When we talked about content, we were talking about addressing those qualified leads that need your product and have just started the research process. But what about those qualified leads who have already made it to your site? According to the Bizo study, most B2B companies can get hundred or thousands of visitors to their business website every day. How do you capture them, and pull them through your sales funnel?

Calls-to-action are your best friend in this situation. B2B companies that don’t have calls-to-action will only convert an average of 1-5% of those visitors that come straight to the site, typically because there isn’t a clear, visible way for those new visitors to contact the business about their order.

The fix here is to implement calls-to-action that give site visitors a very obvious way to get in touch with your sales reps. These typically take the form of brightly colored buttons that say “request more information here,” “get help with your order now,” or “request a free quote.” By offering up clear pathways for site visitors to take the next step, you’ll boost your conversion rates, capture more email addresses, and have someone to send your email marketing efforts to.


Buyer Personas

A successful lead nurturing campaign has to have buyer personas. Buyer personas are essentially fictitious people that closely resemble some of your most frequent buyers.

Say, for example, that you manufacture parts for laboratories. One of your buyer personas is likely to be a lab manager. This is often the person responsible for making purchasing decisions on lab equipment, and in charge of any renovations that may occur.

In creating your buyer personas, think of who your most common clients tend to be. How old are they? What are they like? Do they have lot of free time, or are they very busy in their job? What are their biggest pain points when looking for B2B manufacturers, and what do they want from a manufacturer?

By defining these fictitious people, you’ll be creating a more solid idea of who you’re marketing to. When you understand who you’re marketing to, your lead nurturing efforts will become a lot better. You’ll know what each potential client is looking for, and you’ll have a better idea of how to address their pain points. From there, you can identify potential leads based on those buyer personas, and you can market to them specifically, providing tailored content that answers questions you know they have.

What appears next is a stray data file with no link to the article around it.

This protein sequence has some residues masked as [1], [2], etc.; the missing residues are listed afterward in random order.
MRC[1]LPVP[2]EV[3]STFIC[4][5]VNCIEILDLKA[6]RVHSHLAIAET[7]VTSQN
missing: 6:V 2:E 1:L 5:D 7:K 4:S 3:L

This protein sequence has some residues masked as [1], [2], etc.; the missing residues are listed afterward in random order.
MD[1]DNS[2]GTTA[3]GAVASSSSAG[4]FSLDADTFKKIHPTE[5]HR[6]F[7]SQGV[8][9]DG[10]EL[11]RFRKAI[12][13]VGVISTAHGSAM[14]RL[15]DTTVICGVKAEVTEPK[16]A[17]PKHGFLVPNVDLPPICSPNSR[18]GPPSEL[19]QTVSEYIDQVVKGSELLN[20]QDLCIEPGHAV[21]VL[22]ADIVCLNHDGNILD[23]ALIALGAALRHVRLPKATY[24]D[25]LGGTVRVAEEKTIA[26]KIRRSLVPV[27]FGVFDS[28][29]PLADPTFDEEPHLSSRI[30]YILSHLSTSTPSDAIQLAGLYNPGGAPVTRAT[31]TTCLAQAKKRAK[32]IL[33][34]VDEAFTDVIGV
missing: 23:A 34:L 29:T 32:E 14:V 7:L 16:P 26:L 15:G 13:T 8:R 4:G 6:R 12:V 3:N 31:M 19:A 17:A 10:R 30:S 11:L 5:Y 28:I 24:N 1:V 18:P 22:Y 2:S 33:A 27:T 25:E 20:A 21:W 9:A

Email Marketing

We said earlier that email marketing is not effective alone as a lead nurturing technique. That doesn’t mean that you can’t ever use email marketing; just the opposite, in fact. Email marketing is incredibly effective if used properly and in conjunction with other aspects of a multi-faceted lead nurturing strategy.

So, if you have the other aspects of your lead nurturing campaign straightened out, email marketing can be an exceptional tool. It’s a great way to target specific buyer personas, once you’ve got their email address. You can send these leads more of your great content that’s specifically relevant to where they are in the buyer’s journey. This is content that answers questions they’re likely to have, which in turn pulls them through the sales funnel.

When you’ve got your buyer personas nailed down, you can easily segment your automated marketing tools to send specific emails out to leads that fit those certain buyer personas. When they receive content that they really needed, and that helps them in their buyer’s journey, they’re more likely to contact you later on down the line.


Social Media

We’ve included social media as our last point in the lead nurturing segment because it really is important. Many B2B manufacturers write off social media platforms as frivolous websites that can’t be used to attract real clients. Believe it or not, your clients are on those social media sites. For B2B manufacturers, the two platforms that seem to work the best are Linkedin and Facebook, because they allow for highly targeted advertising. On both platforms, you can pick and choose what type of person you’d like to display your ads to, even going so far on Linkedin to limit ads to specific job titles.

So say you’re marketing to that lab manager. Linkedin can isolate your ad or content to show up in front of lab managers alone, targeting that specific buyer persona, wherever they are in their buyer’s journey. Facebook does much of the same thing, but since it’s not a site for strictly professionals, it can tailor ads based on age and location demographics rather than title.

Social media is another measurable way to nurture leads. Just think of all the times you’ve added something to your cart on Amazon, only to find it on the ads on the side of your Facebook wall. It’s not a coincidence, that’s lead nurturing through social media at work.

The changing times and changes in technology have altered the way we market, the way buyers purchase products, and even the way they research the products they’re considering buying. These changes mean that B2B manufacturers have to alter their methods too, in order to bring in the greatest number of qualified leads possible. No longer will a simple email marketing strategy get the job done. If you want to truly nurture potential buyers through the sales funnel in a way that expedites the process and gets you more clients, you’ll need a multi-faceted approach to your lead nurturing strategy.

We hope these tips help show you what a comprehensive, effective lead nurturing strategy looks like. If you have any more questions on lead nurturing in the B2B manufacturing world, or if you’re looking to implement some of these practices into your own marketing strategy, make sure to get in touch with the experts at Evenbound. We’ve been working with B2B manufacturing companies for years, so we’re confident we can help you get on the right track with your lead nurturing efforts.

And for more information on generating and nurturing more qualified leads for your B2B manufacturing company, make sure to check out below how we helped a cleanroom manufacturer convert more qualified leads than they had ever before.